28 28 PCN Related Drafts draft-chan-pcn-problem-statement-01.txt draft-briscoe-tsvwg-cl-phb-03.txt draft-briscoe-tsvwg-cl-architecture-04.txt draft-babiarz-pcn-sip-cap-00.txt draft-charny-pcn-single-marking-00.txt draft-zhang-pcn-performance-evaluation-00.txt

29 29 Agenda Agenda bashing and administrativia ( 5 min, Scott ) Overview and Introduction (20 min, Anna) Key Open Issues (10 min, Phil ) Overview of existing work (10 min, Kwok) Open Discussion on PCN (20 min, Scott) Proposed Charter (20 min, Anna) Discussion of Proposed Charter (20 min, Scott) Summary and conclusions (10 min, Scott)

30 30 Agenda Agenda bashing and administrativia ( 5 min, Scott ) Overview and Introduction (20 min, Anna) Key Open Issues (10 min, Phil ) Overview of existing work (10 min, Kwok) Open Discussion on PCN (20 min, Scott) Proposed Charter (20 min, Anna) Discussion of Proposed Charter (20 min, Scott) Summary and conclusions (10 min, Scott)

31 31 Proposed Charter (1) The PCN WG will tackle the problem of how to provide scalable, resilient admission control and strong QoS assurance while using packet marking techniques. Current attempts to deliver QoS using only packet marking (e.g. DiffServ) are limited in the level of QoS assurance that can be provided without substantial over-provisioning. To improve the QoS assurance, PCN will add flow admission control and flow pre-emption. In normal circumstances admission control should protect the QoS of previously admitted flows. In times of heavy congestion (for example caused by route changes due to link or router failure) pre- emption of some flows should preserve the QoS of remaining flows. While the WG will address both admission and pre- emption, it is assumed that these mechanisms can be used independently of each other, and the use of one does not mandate the use of the other.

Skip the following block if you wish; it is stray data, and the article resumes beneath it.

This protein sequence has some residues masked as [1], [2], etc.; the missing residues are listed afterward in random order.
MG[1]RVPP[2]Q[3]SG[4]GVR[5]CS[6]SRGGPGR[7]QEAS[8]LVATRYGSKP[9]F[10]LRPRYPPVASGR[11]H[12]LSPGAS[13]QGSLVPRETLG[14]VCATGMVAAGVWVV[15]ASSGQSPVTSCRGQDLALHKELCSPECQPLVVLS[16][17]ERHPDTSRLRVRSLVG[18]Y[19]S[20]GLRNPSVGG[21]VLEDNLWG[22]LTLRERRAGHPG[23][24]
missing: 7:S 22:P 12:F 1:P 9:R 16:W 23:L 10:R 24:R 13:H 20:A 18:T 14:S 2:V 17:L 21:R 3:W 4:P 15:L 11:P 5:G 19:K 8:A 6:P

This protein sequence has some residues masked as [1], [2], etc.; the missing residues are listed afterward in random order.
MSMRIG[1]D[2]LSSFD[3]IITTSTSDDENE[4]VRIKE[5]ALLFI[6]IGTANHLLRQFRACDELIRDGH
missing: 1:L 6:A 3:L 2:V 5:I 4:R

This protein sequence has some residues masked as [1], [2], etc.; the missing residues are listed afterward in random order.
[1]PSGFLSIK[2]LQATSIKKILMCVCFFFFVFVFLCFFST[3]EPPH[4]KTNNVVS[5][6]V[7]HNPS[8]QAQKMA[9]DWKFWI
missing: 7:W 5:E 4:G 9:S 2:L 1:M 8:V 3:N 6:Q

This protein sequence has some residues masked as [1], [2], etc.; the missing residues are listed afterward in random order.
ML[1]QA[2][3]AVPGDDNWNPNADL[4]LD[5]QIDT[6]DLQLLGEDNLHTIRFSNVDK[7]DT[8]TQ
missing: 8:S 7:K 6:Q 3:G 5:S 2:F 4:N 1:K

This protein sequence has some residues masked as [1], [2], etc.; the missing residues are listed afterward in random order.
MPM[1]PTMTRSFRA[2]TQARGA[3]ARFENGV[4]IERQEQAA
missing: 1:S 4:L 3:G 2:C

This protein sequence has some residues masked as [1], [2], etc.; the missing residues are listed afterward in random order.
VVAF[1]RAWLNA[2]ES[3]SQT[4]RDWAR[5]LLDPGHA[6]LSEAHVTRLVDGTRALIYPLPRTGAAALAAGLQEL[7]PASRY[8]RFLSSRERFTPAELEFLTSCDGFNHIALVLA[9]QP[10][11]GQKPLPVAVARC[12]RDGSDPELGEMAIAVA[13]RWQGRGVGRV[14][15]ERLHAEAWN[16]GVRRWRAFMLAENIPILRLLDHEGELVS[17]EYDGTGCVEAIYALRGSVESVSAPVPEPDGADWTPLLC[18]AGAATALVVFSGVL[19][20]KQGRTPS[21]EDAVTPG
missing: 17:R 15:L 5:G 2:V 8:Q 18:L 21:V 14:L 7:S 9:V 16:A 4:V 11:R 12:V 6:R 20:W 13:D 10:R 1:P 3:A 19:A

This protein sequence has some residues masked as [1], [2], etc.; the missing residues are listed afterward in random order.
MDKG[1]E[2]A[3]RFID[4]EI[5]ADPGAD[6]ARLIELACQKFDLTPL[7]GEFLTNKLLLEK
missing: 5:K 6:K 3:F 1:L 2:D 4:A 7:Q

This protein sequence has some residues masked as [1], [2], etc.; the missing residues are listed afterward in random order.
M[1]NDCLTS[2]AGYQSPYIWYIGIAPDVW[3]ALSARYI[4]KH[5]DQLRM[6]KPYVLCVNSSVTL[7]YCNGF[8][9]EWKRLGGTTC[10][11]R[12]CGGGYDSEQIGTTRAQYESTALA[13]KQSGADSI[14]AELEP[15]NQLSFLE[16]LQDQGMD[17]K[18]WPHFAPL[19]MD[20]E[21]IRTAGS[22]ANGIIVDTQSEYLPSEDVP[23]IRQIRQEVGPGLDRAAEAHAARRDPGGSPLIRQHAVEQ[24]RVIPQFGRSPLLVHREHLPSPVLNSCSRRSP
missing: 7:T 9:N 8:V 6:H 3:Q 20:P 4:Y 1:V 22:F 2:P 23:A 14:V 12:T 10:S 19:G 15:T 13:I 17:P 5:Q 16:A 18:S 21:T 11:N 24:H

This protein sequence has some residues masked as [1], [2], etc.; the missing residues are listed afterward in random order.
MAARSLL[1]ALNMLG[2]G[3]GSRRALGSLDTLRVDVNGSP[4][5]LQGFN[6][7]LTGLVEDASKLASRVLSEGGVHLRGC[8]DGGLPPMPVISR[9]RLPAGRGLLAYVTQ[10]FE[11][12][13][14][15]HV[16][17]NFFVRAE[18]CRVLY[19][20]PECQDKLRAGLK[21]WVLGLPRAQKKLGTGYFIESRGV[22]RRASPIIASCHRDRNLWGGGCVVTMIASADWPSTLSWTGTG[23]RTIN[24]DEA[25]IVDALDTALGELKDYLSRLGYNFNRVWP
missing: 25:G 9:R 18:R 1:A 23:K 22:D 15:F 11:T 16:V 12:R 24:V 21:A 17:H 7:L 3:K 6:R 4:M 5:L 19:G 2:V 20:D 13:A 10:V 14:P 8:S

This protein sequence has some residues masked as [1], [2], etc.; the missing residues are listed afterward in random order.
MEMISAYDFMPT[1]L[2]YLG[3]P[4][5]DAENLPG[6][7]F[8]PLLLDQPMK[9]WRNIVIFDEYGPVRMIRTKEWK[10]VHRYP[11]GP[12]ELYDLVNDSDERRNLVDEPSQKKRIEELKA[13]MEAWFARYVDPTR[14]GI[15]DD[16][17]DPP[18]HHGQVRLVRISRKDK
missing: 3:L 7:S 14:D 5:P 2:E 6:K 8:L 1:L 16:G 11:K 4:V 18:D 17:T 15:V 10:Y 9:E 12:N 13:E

32 32 Proposed Charter (2) The initial scope of the WG is the use of PCN within a single DiffServ region. The overall approach will be based on a separation of functionality between the interior routers and edge nodes of the DiffServ region. Interior routers mark packet headers when their traffic is above a certain level, as an early warning of incipient congestion (“pre- congestion”); this builds on concepts from The Addition of Explicit Congestion Notification to IP” (RFC 3168). Edge nodes of the DiffServ Region monitor the markings and that information is used to make flow admission control and pre-emption decisions. The decisions could be made by the edge nodes or by a centralized system (which is informed of the edge nodes measurements).